It is not surprising that in China too virtues were grouped in sets of three. The primes three and five are just handy for a short list, better than four or six, which can be split symmetrically.

As for exactly how Mao came up with the term 三大法宝, although he was undoubtedly influenced by the Buddhist, Taoist, and TCM notions discussed above, the idea of adapting the popular religious notion of three jewels / gems / treasures for communist warfare appears to have been his own creation.

For a list of the main meanings of fabao and illustrations of their uses, see Hànyǔ dà cídiǎn 汉语大词典 (Unabridged Dictionary of Sinitic), 5.1049a: 1. Buddhist technical term as described above; 2. in myth, a precious substance or object that can subdue demons and devils; 3. a special weapon, method, or experience that can defeat one's enemies (as explained by Mao); 4. precious gem, treasure, or jewel.

[Thanks to James Leibold, Marcus Bingenheimer, Dan Boucher, and Jan Nattier]


  1. J said,

    October 2, 2017 @ 12:31 pm

    THIS is why I read Victor Mair on Language Log! Can you get this kind of in-depth explanation from one of those cutesy Chinese-learning apps?

    "The interconnections among the early Taoist, the Buddhist, and the TCM uses of sānbǎo 三寶 ("three jewels / gems / treasures") is fascinating, but also seem to me to be vastly complicated."

    Which leads me to a question a bit off topic. Have you read Christopher Beckwith's "Greek Pyrrho"? What do you think of his reconstruction of 老聃 as 'Gotam' (~Guatama)?

  2. leoboiko said,

    October 2, 2017 @ 4:11 pm

    So the shift of the 宝 morpheme from "treasure" to "weapon" is something created entirely by Mao? Or is "weapon" just an artifact of translation, and Mao's three great 法宝 were, in his mind, just three "holy treasures" to be used in revolution?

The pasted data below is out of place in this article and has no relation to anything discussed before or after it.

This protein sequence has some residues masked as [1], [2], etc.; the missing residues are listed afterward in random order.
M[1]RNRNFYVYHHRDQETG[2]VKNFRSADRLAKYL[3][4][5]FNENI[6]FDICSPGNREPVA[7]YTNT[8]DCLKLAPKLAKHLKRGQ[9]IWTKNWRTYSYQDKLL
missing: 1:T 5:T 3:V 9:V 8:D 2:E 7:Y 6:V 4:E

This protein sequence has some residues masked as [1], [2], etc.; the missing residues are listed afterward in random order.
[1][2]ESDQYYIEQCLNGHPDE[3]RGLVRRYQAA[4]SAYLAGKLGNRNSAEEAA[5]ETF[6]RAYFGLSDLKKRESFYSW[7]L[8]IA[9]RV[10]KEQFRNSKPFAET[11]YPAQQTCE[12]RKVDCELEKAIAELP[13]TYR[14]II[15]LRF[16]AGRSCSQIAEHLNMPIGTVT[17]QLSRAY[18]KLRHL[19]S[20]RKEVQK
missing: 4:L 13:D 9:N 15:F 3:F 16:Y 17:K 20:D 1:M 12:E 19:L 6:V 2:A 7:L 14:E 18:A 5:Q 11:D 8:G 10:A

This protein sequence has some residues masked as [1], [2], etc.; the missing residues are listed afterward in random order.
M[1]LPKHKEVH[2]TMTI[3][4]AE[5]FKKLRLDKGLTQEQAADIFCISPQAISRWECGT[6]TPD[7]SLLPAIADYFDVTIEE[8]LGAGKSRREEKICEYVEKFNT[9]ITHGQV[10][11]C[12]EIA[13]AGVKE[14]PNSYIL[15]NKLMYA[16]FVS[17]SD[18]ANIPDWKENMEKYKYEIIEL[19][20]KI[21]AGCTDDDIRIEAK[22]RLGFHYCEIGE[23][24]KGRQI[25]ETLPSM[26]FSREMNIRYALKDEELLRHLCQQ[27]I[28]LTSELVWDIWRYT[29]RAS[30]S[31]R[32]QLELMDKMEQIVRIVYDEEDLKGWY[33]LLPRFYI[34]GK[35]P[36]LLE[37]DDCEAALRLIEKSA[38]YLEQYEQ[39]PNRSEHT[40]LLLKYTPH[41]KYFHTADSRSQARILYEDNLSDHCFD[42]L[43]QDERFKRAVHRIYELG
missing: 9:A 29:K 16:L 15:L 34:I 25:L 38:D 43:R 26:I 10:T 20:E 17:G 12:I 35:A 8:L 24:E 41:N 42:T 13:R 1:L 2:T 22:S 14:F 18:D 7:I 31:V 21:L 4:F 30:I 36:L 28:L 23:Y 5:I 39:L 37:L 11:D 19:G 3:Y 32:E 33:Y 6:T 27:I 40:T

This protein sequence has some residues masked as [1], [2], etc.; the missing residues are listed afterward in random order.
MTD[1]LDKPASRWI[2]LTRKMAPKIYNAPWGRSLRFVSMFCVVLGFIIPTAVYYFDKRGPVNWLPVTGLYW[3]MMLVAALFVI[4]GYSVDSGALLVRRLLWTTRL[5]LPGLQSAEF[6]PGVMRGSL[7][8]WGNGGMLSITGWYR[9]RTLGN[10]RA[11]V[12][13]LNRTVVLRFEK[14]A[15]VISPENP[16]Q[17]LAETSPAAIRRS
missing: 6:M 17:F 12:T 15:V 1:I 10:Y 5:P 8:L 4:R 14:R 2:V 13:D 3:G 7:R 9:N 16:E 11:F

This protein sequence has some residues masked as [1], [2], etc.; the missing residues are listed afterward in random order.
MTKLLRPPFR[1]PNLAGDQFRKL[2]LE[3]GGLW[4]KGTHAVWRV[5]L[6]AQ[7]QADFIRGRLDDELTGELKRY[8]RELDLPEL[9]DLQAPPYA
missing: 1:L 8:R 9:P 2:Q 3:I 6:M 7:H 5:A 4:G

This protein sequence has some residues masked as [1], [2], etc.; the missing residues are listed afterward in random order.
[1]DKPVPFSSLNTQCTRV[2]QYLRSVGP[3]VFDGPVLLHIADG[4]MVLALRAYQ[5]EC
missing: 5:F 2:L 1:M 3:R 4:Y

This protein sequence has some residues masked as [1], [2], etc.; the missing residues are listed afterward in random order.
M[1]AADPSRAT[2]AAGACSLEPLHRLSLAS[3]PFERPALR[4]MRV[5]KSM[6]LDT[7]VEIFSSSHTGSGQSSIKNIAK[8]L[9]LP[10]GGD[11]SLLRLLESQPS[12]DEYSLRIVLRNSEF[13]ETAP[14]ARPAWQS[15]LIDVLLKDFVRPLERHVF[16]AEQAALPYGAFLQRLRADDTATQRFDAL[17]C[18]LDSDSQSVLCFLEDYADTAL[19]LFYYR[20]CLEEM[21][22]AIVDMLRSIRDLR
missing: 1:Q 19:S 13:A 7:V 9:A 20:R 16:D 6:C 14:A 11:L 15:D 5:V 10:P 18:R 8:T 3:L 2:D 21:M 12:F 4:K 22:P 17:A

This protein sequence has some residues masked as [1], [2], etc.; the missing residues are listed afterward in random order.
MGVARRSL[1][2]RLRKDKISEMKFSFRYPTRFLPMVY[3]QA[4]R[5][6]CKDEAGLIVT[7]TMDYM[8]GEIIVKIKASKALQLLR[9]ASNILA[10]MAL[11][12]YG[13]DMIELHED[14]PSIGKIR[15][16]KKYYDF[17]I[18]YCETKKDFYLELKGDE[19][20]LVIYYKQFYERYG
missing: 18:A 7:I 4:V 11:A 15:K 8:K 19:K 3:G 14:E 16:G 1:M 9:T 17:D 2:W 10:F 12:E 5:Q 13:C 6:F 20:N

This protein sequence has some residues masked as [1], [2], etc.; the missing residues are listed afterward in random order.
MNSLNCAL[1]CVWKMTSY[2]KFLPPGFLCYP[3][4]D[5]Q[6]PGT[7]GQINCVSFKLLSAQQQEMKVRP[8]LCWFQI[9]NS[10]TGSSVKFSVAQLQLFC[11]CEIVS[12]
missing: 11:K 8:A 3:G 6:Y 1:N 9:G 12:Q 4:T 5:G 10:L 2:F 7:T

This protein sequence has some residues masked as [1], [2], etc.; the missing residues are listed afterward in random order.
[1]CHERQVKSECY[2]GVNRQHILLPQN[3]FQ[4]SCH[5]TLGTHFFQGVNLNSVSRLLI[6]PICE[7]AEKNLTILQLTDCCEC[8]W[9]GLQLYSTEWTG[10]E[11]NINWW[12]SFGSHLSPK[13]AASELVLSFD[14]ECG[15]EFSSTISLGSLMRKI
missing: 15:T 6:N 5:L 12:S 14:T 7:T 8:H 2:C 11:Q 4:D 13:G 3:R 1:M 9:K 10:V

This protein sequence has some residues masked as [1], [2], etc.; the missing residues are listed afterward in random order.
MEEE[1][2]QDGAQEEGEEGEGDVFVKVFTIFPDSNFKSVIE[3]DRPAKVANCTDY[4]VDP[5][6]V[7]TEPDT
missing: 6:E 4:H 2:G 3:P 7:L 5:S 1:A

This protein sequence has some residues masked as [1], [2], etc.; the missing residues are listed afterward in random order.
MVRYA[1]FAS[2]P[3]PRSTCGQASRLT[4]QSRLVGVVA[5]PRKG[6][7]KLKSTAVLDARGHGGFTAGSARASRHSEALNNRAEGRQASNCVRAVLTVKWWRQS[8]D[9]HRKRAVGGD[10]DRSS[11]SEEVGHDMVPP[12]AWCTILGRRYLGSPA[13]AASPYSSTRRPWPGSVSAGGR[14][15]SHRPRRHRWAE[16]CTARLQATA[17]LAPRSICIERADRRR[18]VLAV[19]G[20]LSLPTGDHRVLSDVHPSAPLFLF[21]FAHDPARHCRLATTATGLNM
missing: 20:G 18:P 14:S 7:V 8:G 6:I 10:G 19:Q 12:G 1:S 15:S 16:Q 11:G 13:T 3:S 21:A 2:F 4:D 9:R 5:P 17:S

3. Victor Mair said,

    October 2, 2017 @ 5:40 pm


    The shift from gem / jewel to weapon had already begun long before Mao, as documented in definition 2 of Hànyǔ dà cídiǎn 汉语大词典 (Unabridged Dictionary of Sinitic). Mao applied this power to subdue one's enemy to the political realm. See the last paragraph of the o.p.

  4. Lugubert said,

    October 3, 2017 @ 1:52 am

    The gem/jewel to weapon reminds me of Sanskrit vajra: thunderbolt or diamond.

  5. flow said,

    October 3, 2017 @ 7:54 am

    I had the same question as @leoboiko when I came to the last paragraph of the OP. I think the essential peace of data here is either the publication date of the referenced 汉语大词典 or else a pointer to sources given in its entry for 法宝. I think the relevant page here is shown at; it shows under 法宝:(3)比喻有特效的武器,方法或经验。毛泽东《〈共产党人〉发刊词》…, IOW its first reference to 法宝 in the sense of 'secret weapon' is indeed Mao Zedong… OTOH I *think* the two other sources given are older?

    At, GXDS has a reference to Lu Xun: 鲁迅《中国小说史略》第十六篇:「﹝妙吉祥童子﹞复生炎魔天王家,是为灵耀,师事天尊,又诈取其金刀,炼为金砖以作法宝,终闹天宫,上界鼎沸。」; that work dates from 1925, so its decades before the Chairman's usage of the term.